The first and most important question about Hagoromo is does it work as storytelling? The answer is that, mostly, it does. This is a simple, ancient Japanese tale, a classic of Noh, about an angel who loses her magical robe, the hagoromo, which falls from the Palace of the Moon to the Earth below where it is found by Hakuryo the Fisherman. She must get it back or she will die and he is reluctant to part with it. There are many elements of David Michalek’s production that were exceptional but it fell short in the choreography where you would least expect it given that it was built around ballet greats Wendy Whelan (The Angel) and Jock Soto (Hakuryo) who had a wonderful partnership at New York City Ballet.

The ambience was perfectly conjured by Sara Brown’s elegant set design. Just entering the theater and seeing the set was a calming experience. It was composed chiefly of bare, blond sheets of plywood with a circle cut out in the rear that served as the moon or the sun, as needed. Additional elements included basic props: long sheets of black chiffon that simulated the sea, a wooden rack that served as a pine tree and a simple cross bar that held the hagoromo. There was an overall clarity and stillness to Brown’s design that was perfectly harmonious with Noh’s minimalist esthetic of storytelling.

Nicholas DeMaison conducted Nathan Davis’ musical composition with libretto by Brendan Pelsue. It wasn’t specified but the libretto was presumably from Ezra Pound’s translation which was referenced in the program notes as Michalek’s source. Musicians from the International Contemporary Ensemble, young women from the Brooklyn Youth Chorus and soloists contralto Katalin Károlyi and tenor Peter Tantsits were all very good. Claire Chase’s eerie flute and Rebekah Heller’s sonorous bassoon were especially striking as part of an unearthly ensemble that was placed on a raised tier at the back of the stage.

Chris M. Green’s puppetry added an enigmatic quality. When Whelan’s Angel danced wearing the hagoromo she became three separate entities, two of which were puppets. These were molded from Whelan’s body and seemed to carry something essential of her spirit when they moved with her synchronously. The power of those two puppets was such that I quickly forgot about the three black-clad and veiled operators that were required to make each of them dance. There were also two evocative animal puppets, a celestial cat and an origami dog, which provided comic relief scampering about the Palace of the Moon, ultimately causing the hagoromo to be lost.

David Neumann’s choreography was clearly meant to be true to Noh Theater’s custom of telling a story by dancing slowly and using ritualized gestures to convey emotion. In traditional Noh this is done wearing masks but here Whelan was in white face make up while Soto wore regular stage make-up. In some ways Neumann’s pared down treatment worked but in others it was too traditional and failed to capitalize on Soto and Whelan’s talents. In the role of the Angel, Whelan was iconic. She was required to maintain a mask-like, expressionless face and let her body describe what she was feeling but she was too tightly constrained by the restrictively formal movement. Conveying stillness has always been one of Whelan’s strengths as a performer but in this choreography it became static rather than a source of tension which seems to be what was intended. Soto’s best moments came when he found the hagoromo hanging in a pine tree. With Peter Tantsits singing the words, “I approach, inhale its color and am aware of mystery” Soto’s Fisherman became excited by the sacred object’s beauty and its potential to provide him with wealth. He conveyed his feelings in the way he alternately spread the hagoromo out to admire its mystery and then held it close with covetous possession. The best moments of the show came when Whelan and Soto shared the stage in the confrontation where the Angel must convince the Fisherman to return the hagoromo. Whelan and Soto are able to create dramatic tension just by being on stage together and perhaps more should have been done with that asset. This piece was designed for American audiences and Neumann’s choreography could have used more expression to keep the audience’s interest which was noticeably flagging toward the end.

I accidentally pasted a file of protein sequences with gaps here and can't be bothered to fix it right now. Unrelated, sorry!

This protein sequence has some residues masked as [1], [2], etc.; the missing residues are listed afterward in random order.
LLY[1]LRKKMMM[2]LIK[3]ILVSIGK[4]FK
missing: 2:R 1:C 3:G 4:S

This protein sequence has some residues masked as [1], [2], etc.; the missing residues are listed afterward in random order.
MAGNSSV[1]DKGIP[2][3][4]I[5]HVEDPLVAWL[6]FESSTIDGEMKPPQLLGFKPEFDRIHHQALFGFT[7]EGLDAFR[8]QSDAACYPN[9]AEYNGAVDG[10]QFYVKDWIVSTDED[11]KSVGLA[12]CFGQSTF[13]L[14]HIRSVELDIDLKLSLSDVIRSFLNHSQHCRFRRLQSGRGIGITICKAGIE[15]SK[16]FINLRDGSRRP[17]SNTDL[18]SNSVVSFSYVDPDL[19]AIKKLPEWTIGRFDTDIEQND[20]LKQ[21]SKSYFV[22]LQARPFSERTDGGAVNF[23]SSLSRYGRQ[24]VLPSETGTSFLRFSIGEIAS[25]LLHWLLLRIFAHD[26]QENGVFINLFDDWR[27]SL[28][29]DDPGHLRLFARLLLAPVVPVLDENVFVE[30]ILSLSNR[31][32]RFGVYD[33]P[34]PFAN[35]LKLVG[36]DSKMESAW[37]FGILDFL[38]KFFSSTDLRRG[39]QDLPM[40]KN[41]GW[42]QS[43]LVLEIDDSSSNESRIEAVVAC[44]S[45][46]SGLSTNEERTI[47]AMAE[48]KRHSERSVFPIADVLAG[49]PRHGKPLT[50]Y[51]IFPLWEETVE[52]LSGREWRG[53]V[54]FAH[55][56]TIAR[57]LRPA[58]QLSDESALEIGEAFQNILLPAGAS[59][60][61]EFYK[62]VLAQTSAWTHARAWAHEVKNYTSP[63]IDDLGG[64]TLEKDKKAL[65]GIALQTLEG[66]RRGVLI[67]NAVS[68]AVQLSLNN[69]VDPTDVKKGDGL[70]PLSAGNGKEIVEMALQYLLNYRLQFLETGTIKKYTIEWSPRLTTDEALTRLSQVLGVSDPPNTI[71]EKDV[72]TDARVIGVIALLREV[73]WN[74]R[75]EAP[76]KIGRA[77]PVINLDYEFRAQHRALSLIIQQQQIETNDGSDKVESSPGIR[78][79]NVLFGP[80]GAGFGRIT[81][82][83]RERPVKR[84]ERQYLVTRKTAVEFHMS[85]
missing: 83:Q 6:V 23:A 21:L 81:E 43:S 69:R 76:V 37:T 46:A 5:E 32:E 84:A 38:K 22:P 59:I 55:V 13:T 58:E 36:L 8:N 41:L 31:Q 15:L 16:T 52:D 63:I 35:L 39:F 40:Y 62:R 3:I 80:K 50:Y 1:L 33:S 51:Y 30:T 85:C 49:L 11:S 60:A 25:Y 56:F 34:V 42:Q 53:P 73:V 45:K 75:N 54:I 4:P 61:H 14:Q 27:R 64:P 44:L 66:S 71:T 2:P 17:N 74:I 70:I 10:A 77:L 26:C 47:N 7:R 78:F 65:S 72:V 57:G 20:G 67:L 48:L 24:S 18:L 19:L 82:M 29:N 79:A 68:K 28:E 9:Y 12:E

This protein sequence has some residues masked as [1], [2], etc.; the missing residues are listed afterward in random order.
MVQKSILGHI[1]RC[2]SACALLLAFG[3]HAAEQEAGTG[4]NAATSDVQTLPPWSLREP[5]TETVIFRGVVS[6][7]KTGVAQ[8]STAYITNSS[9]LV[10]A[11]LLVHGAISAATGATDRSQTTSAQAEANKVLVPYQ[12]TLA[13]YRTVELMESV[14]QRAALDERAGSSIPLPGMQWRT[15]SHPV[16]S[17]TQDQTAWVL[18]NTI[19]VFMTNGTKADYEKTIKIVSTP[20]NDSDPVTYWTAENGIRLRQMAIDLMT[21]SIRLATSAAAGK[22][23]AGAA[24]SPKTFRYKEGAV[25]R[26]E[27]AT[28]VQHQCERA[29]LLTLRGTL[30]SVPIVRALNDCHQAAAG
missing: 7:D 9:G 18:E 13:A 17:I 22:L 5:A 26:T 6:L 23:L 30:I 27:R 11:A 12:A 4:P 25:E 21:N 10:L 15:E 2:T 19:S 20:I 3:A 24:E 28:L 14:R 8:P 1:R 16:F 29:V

Wendy Whelan is not going gentle into that good night with her retirement from New York City Ballet. She is proving that there’s plenty of life for older dancers if there are new works that can make use of their special abilities and lifetime of experience. This Hagoromo was quite a good theatrical experience but it fell short by being too preoccupied with adhering to its Noh inspiration.